Mar 3, 2014 7:59 PM by Tony Spehar
An explosion at a Colorado Springs apartment complex believed to have been caused by someone making hash oil from marijuana using butane highlights the potential dangers from amateurs attempting to make the oil themselves.
The explosion happened in a third-floor room at the Westview Apartments on the 300-block of University Drive just before 10 p.m. on Saturday night. Lee Brown, 51, was arrested for allegedly causing the blast while attempting to make hash oil by soaking marijuana in butane.
"Part of the window frame was like, almost like torn off," described resident Tera Woodhull. "It was like a big boom that happened so everything shot outward."
This isn't the first case of a butane hash oil explosion in Colorado Springs. In December a man was badly burned in a similar incident to Saturday's explosion. Last July a man and woman were injured in a blast while making hash oil with butane.
"The butane is so volatile and so highly flammable that any temperature change whatsoever could ignite that," explained Agent Matt Barden with the Drug Enforcement Agency office in Colorado Springs.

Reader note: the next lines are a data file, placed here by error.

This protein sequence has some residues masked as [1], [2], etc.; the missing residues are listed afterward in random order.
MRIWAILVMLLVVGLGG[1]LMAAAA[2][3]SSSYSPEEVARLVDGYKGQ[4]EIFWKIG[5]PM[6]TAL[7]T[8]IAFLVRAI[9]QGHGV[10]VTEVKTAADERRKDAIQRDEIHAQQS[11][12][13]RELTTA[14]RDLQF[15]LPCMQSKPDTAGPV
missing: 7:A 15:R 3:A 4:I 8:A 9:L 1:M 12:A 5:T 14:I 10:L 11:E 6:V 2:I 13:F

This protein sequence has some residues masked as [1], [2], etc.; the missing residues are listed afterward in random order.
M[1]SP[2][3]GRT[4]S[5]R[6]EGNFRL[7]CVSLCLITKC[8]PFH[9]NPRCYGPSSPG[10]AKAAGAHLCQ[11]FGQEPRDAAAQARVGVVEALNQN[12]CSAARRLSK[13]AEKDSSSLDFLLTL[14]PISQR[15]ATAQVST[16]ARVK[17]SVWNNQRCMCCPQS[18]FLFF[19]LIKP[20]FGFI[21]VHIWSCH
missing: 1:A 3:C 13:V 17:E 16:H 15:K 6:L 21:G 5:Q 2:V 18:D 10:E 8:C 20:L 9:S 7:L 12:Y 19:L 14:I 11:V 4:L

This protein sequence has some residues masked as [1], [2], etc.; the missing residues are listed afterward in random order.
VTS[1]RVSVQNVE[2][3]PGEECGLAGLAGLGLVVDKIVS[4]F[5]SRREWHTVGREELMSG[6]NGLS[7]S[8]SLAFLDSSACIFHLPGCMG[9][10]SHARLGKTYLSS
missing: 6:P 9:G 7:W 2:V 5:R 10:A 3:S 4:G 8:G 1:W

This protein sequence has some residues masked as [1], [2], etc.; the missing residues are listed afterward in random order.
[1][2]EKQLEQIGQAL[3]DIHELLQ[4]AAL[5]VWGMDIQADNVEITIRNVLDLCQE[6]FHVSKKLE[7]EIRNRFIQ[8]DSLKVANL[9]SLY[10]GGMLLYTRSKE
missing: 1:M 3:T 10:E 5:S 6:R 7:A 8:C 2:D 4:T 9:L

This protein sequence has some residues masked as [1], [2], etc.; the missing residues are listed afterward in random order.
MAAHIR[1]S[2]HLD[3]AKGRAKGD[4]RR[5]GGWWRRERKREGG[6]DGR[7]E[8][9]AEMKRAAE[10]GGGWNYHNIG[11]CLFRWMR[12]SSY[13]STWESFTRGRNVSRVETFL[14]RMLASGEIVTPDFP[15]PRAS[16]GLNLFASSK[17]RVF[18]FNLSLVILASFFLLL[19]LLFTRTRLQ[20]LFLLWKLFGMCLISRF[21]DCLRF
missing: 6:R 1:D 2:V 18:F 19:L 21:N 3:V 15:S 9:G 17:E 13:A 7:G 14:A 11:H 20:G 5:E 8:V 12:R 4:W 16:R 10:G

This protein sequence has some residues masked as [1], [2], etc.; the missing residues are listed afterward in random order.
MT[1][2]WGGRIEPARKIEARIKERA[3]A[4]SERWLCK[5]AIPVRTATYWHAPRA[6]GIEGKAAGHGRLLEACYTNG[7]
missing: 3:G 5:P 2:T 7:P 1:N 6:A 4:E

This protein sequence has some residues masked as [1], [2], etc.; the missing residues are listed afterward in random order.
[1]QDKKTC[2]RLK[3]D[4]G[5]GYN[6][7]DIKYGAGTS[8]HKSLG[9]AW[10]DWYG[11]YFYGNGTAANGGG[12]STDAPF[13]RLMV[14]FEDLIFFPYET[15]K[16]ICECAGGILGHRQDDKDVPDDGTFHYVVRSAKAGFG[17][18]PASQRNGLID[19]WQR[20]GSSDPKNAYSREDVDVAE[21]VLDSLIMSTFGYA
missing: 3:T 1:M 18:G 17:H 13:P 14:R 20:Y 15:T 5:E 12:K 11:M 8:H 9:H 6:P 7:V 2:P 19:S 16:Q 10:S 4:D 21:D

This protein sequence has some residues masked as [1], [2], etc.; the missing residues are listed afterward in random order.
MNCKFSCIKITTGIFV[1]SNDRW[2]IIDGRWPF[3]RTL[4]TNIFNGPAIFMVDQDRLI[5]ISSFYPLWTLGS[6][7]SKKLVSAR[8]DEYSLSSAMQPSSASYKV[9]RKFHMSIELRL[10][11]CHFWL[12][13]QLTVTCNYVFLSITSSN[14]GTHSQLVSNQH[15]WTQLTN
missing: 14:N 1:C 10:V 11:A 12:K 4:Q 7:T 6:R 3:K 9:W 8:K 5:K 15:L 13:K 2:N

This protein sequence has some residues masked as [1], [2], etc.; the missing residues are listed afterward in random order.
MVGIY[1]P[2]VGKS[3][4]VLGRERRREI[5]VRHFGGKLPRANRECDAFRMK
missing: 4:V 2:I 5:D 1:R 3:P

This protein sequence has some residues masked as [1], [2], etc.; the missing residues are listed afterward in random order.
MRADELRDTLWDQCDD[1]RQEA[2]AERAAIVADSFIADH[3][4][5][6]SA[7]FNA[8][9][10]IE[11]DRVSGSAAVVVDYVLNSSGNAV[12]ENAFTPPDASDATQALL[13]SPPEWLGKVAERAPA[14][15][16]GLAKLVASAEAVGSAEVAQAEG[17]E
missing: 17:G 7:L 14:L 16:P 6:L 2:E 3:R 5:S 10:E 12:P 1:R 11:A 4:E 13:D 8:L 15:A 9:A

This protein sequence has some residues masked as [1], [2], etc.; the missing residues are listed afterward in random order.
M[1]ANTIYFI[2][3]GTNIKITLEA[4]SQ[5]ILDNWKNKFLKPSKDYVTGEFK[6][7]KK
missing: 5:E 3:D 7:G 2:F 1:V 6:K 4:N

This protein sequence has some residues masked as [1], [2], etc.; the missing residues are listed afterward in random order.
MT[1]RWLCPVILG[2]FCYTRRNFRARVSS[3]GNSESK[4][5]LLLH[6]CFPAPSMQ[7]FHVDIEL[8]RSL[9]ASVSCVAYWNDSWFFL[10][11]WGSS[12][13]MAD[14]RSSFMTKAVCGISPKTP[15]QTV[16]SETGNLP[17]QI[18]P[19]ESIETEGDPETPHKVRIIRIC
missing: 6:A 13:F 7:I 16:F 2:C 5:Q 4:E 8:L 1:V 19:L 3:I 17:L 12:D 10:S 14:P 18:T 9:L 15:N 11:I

Barden said hash oil explosions have become more and more common across the state since the legalization of marijuana in Colorado. He said it's dangerous and troubling, some marijuana advocates actually agree with him.
"They're taking butane and using it as a solvent to extract the cannabinoids out," environmental scientist Brent Duncan explained. "The way I see it this is exactly why we need to take an approach like Colorado is taking where these people need to be licensed and this needs to be enforced."
Duncan works in Texas but is pursuing opening a marijuana quality testing lab in Colorado. He said the potential for explosions is only one concern with amateurs making hash oil with butane, unhealthy chemicals could easily be left in the finished product.
Though Barden and Duncan agree that it's very dangerous for amateurs to make hash oil with butane, they disagreed about the danger of hash oil itself.
"Dangerous in and of itself, when you can have something that is two and three and four times as potent as what the marijuana is now," Agent Barden said.
Duncan said that while the highly potent oil could be abused, it isn't dangerous.
"I don't see THC or cannabinoids having the potential of something like nicotine where when you concentrate it it becomes a poison or alcohol where you concentrate it and it becomes a poison," he explained.